For qualified investors

Asia market views

14-Aug-2017
By BlackRock

Key takeaways

  • All eyes on Korea around tax and tensions
  • India’s pullback due to regulatory bans
  • Structural case for Asian optimism

Explore our views in more detail

 


US/Korea tensions suppress markets

Asian markets took a step back in the past two weeks as stocks from emerging markets (EM) and Asia underperformed falling global equities. Global markets retreated with their biggest loss since May as tensions between the US and North Korea persisted. Investors sought safer havens as volatility spiked higher than the highs witnessed around the US election. In Asia, India and Korea led the pullback while Association of Southeast Asian Nations (Asean) markets were more resilient, resulting in outperformance from Hong Kong and Malaysia so far in August.

Markets have been unsettled by increasing rhetoric around the possibility of military action in the Korean peninsula following the imposition of sanctions against North Korea, led by the United Nations (UN). In our view, this is clearly an escalation that will raise the cost to North Korea of its actions although doubts remain over how effective the implementation of sanctions might be and over any potential nuclear conflict.

Keeping one eye on China

As regard the investment implications we see a few scenarios, including a possible temporary short-term rise in the risk premium, which may induce profit-taking if Korean equities record a strong run in H1. Ultimately we think other factors matter more for Korean equities, such as the health of the global and Chinese economies and corporate governance in the region, therefore see no meaningful action at this point. One issue worth monitoring is if China fails to cooperate with UN sanctions then US/China trade tensions can could again become a major issue with implications for various subsectors in China, especially primary metals and capital goods.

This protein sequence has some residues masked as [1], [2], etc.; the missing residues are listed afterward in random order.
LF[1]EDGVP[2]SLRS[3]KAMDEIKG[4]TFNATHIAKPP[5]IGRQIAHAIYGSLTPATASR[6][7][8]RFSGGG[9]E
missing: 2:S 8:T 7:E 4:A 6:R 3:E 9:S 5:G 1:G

The Korea market has also felt the impact of the government’s plans to raise the highest income tax rate from 40% to 42% and the large corporate tax rate from 23% to 25%. Large-cap Korean stocks were hit hard while construction names were hit harder, dropping on further property measures aimed at curbing housing prices.

The pullback in India was driven by declining sentiment after the Securities and Exchange Board of India (SEBI) identified 331 companies as suspected shell companies, in turn issuing bans. Select earnings misses also weighed on the market. That said, earnings releases for Asian companies have generally been positive in Q2. Just over half of companies (51%) have now reported, with year-on-year profits up 23% for the calendar year ending in Q217, tracking in line with full-year Bloomberg estimates.

GDP, earnings and flows remain promising

However, the positive strategic case for the region remains intact. The macroeconomic growth environment is sound with both real and nominal GDP expansion expected this year and next; corporate earnings growth is rebounding to the mid-teens range this year and close to 10% in 2018 after six years of just 2% average growth; valuations are at the high end of their 10-year range but are not excessive in absolute terms; and fund flow and positioning levels suggest potential for further buying, both by domestic as well as foreign investors.

Country views by BlackRock Asian Fundamental Equity Team

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